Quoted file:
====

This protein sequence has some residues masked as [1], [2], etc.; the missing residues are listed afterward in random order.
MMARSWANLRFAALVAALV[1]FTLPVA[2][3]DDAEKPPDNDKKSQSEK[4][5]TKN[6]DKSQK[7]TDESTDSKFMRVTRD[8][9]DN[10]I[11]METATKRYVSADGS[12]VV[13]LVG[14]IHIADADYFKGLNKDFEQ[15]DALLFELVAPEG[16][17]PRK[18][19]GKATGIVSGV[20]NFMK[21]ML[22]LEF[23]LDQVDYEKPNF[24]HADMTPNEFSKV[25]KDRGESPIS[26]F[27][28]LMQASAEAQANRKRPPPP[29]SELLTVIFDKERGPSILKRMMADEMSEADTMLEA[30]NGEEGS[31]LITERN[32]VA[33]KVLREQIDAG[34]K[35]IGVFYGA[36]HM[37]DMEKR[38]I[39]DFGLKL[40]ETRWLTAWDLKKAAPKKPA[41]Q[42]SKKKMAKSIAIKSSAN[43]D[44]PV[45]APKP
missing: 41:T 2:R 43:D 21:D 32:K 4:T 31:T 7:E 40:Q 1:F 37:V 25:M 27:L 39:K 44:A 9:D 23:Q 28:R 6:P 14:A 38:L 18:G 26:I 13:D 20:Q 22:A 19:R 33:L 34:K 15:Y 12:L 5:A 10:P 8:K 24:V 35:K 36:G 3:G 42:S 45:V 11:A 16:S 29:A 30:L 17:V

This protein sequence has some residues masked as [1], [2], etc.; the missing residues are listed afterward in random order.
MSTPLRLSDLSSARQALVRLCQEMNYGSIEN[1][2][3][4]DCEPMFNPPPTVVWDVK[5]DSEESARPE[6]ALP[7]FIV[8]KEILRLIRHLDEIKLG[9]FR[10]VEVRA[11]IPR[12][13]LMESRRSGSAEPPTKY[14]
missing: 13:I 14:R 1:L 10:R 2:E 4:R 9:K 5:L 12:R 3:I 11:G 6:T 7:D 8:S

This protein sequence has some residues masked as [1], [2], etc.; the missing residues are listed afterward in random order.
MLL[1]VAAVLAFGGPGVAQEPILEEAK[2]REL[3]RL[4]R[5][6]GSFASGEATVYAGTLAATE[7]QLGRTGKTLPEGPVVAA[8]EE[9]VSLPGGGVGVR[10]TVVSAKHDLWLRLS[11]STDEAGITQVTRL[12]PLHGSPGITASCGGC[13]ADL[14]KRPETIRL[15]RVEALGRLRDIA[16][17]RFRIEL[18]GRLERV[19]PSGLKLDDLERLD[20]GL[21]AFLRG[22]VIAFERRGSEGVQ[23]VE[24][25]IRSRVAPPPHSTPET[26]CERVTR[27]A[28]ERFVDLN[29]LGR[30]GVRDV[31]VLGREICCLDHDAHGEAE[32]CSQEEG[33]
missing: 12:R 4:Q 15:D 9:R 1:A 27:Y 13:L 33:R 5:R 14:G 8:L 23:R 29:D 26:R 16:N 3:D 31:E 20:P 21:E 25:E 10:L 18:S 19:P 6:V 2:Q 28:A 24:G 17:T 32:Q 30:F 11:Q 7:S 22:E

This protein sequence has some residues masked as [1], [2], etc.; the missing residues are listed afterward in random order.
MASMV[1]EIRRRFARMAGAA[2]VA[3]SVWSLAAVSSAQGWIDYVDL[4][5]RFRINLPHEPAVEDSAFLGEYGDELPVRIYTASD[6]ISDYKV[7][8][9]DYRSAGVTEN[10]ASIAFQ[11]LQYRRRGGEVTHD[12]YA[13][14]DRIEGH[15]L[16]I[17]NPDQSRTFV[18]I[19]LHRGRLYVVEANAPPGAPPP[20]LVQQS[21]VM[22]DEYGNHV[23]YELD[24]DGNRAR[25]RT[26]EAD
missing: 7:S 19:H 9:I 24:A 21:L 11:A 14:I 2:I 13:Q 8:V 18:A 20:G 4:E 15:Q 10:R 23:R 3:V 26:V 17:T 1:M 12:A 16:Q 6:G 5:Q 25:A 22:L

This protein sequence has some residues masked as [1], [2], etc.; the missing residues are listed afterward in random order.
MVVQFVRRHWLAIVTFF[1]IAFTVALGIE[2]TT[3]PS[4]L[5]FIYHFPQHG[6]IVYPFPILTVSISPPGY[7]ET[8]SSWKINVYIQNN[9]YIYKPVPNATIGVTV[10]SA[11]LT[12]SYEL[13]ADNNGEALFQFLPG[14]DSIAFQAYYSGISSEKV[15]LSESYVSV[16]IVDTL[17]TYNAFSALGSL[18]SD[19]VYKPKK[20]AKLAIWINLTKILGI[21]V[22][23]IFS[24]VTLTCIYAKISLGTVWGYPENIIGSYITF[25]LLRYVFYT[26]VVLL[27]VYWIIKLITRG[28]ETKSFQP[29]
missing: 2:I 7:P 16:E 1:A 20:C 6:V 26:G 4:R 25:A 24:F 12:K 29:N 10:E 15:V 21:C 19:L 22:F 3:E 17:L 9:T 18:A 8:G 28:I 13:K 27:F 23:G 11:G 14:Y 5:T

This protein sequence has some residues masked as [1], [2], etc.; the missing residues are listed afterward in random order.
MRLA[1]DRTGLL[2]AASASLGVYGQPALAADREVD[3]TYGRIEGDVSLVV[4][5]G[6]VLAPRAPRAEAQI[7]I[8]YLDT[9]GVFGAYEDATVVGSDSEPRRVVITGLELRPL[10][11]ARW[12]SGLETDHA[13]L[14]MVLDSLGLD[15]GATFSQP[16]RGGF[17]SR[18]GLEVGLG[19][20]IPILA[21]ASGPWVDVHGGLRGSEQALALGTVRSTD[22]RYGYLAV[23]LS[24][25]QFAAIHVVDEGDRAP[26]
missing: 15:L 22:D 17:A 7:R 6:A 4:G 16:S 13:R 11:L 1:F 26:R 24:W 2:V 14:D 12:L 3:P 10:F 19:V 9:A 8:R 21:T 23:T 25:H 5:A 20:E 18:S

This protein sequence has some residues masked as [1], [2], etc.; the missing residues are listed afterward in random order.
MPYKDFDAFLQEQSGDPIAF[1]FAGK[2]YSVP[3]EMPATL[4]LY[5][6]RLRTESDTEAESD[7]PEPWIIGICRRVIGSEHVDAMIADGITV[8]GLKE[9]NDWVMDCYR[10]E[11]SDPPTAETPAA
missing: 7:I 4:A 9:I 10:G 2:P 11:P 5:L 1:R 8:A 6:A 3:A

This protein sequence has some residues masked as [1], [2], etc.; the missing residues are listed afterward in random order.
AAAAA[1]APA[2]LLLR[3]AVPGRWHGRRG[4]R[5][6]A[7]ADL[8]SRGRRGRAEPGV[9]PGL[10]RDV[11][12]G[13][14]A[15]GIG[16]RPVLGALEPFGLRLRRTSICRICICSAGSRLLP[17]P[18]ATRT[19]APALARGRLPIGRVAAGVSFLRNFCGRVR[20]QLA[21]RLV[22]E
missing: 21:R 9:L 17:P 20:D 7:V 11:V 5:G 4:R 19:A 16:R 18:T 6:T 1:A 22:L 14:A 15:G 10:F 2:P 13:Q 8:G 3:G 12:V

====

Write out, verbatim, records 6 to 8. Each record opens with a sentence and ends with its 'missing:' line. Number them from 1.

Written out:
This protein sequence has some residues masked as [1], [2], etc.; the missing residues are listed afterward in random order.
MRLA[1]DRTGLL[2]AASASLGVYGQPALAADREVD[3]TYGRIEGDVSLVV[4][5]G[6]VLAPRAPRAEAQI[7]I[8]YLDT[9]GVFGAYEDATVVGSDSEPRRVVITGLELRPL[10][11]ARW[12]SGLETDHA[13]L[14]MVLDSLGLD[15]GATFSQP[16]RGGF[17]SR[18]GLEVGLG[19][20]IPILA[21]ASGPWVDVHGGLRGSEQALALGTVRSTD[22]RYGYLAV[23]LS[24][25]QFAAIHVVDEGDRAP[26]
missing: 15:L 22:D 17:A 7:R 6:A 4:G 16:S 13:R 11:L 1:F 26:R 24:W 2:V 14:D 12:L 3:P 10:F 19:V 9:A 8:R 21:T 23:T 25:H 5:A 20:E 18:S

This protein sequence has some residues masked as [1], [2], etc.; the missing residues are listed afterward in random order.
MPYKDFDAFLQEQSGDPIAF[1]FAGK[2]YSVP[3]EMPATL[4]LY[5][6]RLRTESDTEAESD[7]PEPWIIGICRRVIGSEHVDAMIADGITV[8]GLKE[9]NDWVMDCYR[10]E[11]SDPPTAETPAA
missing: 7:I 4:A 9:I 10:G 2:P 11:P 5:L 1:R 8:A 6:A 3:A

This protein sequence has some residues masked as [1], [2], etc.; the missing residues are listed afterward in random order.
AAAAA[1]APA[2]LLLR[3]AVPGRWHGRRG[4]R[5][6]A[7]ADL[8]SRGRRGRAEPGV[9]PGL[10]RDV[11][12]G[13][14]A[15]GIG[16]RPVLGALEPFGLRLRRTSICRICICSAGSRLLP[17]P[18]ATRT[19]APALARGRLPIGRVAAGVSFLRNFCGRVR[20]QLA[21]RLV[22]E
missing: 21:R 9:L 17:P 20:D 7:V 11:V 5:G 4:R 19:A 16:R 18:T 6:T 1:A 22:L 14:A 15:G 10:F 2:P 13:Q 8:G 3:G 12:V